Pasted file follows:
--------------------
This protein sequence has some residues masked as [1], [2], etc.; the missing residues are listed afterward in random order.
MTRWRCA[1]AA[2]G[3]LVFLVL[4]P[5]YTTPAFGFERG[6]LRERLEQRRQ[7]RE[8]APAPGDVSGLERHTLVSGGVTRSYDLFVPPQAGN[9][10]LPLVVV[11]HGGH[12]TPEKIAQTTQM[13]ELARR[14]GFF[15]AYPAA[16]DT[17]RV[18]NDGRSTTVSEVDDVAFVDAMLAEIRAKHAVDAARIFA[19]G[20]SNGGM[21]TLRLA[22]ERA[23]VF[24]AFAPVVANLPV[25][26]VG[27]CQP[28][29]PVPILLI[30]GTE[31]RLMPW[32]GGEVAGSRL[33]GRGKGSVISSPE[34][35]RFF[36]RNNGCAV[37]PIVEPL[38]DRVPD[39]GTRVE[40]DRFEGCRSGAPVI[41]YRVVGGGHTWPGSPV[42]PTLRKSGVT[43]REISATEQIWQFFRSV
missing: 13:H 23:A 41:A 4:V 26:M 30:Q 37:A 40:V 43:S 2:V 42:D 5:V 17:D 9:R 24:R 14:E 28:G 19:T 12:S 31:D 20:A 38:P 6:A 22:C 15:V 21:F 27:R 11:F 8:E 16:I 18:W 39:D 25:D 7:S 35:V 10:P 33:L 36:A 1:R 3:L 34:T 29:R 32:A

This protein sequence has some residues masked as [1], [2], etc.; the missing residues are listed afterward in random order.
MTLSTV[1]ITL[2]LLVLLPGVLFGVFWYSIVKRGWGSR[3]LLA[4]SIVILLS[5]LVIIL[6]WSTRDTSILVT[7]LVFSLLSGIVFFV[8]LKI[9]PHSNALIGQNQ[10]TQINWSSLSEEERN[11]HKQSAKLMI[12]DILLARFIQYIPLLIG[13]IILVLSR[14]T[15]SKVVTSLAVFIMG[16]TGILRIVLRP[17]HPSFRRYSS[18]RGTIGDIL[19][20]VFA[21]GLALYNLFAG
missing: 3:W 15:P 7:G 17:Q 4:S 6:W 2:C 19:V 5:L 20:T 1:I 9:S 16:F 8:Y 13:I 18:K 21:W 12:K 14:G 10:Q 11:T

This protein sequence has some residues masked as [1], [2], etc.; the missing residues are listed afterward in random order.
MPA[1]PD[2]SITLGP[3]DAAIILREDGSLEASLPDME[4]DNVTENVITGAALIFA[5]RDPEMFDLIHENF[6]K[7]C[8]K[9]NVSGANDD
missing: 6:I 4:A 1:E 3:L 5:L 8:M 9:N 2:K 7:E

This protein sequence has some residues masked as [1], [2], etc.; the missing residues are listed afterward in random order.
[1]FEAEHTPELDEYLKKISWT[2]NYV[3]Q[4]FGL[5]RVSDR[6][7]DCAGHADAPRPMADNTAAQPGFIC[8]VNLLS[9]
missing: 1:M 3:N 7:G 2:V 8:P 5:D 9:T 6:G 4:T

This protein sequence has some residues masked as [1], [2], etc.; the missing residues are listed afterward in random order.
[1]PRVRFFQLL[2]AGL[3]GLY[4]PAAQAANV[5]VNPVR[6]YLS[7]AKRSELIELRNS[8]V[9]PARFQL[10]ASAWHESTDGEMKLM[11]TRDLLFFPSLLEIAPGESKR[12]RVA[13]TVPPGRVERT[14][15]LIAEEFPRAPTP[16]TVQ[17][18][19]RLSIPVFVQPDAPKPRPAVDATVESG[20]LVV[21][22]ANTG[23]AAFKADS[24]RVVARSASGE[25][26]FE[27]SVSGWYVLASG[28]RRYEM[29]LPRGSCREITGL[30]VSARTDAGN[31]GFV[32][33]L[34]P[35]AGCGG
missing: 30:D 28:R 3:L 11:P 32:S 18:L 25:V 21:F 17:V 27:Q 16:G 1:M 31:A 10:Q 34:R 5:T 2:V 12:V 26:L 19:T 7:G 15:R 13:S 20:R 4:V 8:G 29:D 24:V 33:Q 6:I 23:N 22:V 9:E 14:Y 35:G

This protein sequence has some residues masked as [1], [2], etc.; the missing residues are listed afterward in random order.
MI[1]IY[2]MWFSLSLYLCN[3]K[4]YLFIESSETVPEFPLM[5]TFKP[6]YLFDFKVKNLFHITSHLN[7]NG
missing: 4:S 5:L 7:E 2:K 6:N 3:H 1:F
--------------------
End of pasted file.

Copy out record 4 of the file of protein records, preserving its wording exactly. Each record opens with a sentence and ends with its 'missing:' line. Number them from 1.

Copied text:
This protein sequence has some residues masked as [1], [2], etc.; the missing residues are listed afterward in random order.
[1]FEAEHTPELDEYLKKISWT[2]NYV[3]Q[4]FGL[5]RVSDR[6][7]DCAGHADAPRPMADNTAAQPGFIC[8]VNLLS[9]
missing: 1:M 3:N 7:G 2:V 8:P 5:D 9:T 6:G 4:T